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Saturday, 9 January 2016
Cologne attacks: Pegida and police clash at migrant protest
The New Year's Eve attacks, some of which were carried out by men of North African and Arab appearance, have led to criticism of Mrs Merkel's policies.
The police's handling of the events has also been sharply criticised.
Victims described chaos as dozens of sexual assaults and robberies were carried out with little apparent response from the authorities around Cologne station.
Mrs Merkel, speaking after a meeting of her Christian Democrat party leadership in Mainz, proposed tightening the law on denying the right of asylum for those who have committed crimes.
Under the new plans, those on probation could be deported too.
"When crimes are committed, and people place themselves outside the law... there must be consequences," she told reporters after the meeting.
Under current German laws, asylum seekers are only forcibly sent back if they have been sentenced to at least three years' imprisonment, and providing their lives are not at risk in their countries of origin.
The move, which will still need parliamentary approval, follows the New Year's Eve attacks, which sparked outrage in Germany.
Peter Sutherland, the UN Special Representative for Migration, said Mrs Merkel's latest move seemed "entirely appropriate".
He added: "The full application of the criminal law against those who behave in the way that has apparently taken place is appropriate, and they should not be entitled to asylum.
"However, on the other hand, one must not overreact against a whole category of people."
Merkel under pressure - BBC's Anna Holligan in Cologne
Angela Merkel's challenge is to reassure an increasingly pessimistic public that she has a long-term plan. The chancellor showed compassion when she welcomed more than a million refugees and migrants into Germany in 2015. Now she is under pressure to make clear there are limits to German tolerance.
Anti-immigration campaigners have seized on the Cologne incident as an example of what they see as the failure of the country's asylum policy. The prominence of the far-right Pegida movement was fading. It is now using the attacks as a propaganda tool.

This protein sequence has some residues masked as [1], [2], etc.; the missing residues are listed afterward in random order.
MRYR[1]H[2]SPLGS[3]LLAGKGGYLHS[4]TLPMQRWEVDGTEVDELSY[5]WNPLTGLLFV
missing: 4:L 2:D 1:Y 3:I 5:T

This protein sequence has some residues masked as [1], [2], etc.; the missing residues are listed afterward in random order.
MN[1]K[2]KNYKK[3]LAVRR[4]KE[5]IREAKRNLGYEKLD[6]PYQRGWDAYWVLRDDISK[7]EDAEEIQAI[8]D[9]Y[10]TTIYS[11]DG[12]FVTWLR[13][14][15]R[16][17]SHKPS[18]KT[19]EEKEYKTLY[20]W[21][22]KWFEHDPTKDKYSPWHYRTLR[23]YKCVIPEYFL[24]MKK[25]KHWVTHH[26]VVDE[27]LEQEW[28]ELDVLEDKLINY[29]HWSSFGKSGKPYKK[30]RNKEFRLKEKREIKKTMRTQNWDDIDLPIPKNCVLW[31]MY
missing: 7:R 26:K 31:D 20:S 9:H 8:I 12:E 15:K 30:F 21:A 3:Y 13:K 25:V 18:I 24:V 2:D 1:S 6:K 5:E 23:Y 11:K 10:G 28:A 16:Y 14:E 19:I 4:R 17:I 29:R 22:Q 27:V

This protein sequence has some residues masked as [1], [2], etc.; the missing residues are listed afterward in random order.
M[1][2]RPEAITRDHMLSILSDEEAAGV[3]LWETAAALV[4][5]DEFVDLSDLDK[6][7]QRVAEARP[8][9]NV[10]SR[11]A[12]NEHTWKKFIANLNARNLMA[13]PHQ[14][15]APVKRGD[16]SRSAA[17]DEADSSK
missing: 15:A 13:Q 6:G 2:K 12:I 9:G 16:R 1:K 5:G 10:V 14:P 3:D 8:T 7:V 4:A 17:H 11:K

On the other side of what is a widening chasm, established Islamic groups here have expressed fears that the actions of a few may jeopardise the future of many.
With tension rising and tolerance waning, Germany's doors remain open, but many here are increasingly asking: For how long and at what cost?
Police also said on Saturday that the number of reported cases of violence on New Year's Eve had risen substantially.
"Those in focus of criminal police investigations are mostly people from North African countries. The majority of them are asylum-seekers and people who are in Germany illegally," the statement said.
Germany has accepted more than a million migrants and refugees in the past year.
Officials have warned that anti-immigrant groups have been trying to use the attacks to stir up hatred.
Similar attacks to those seen in Cologne were also reported in Hamburg and in Stuttgart on New Year's Eve. In Bielefeld, hundreds of men tried to force their way into nightclubs, Die Welt reports (in German).
Police said several women had alleged sexual assault.
On Friday, the chief of police for North Rhine-Westphalia was suspended. Wolfgang Albers had been accused of holding back information about the Cologne attacks, in particular about the origin of the suspects.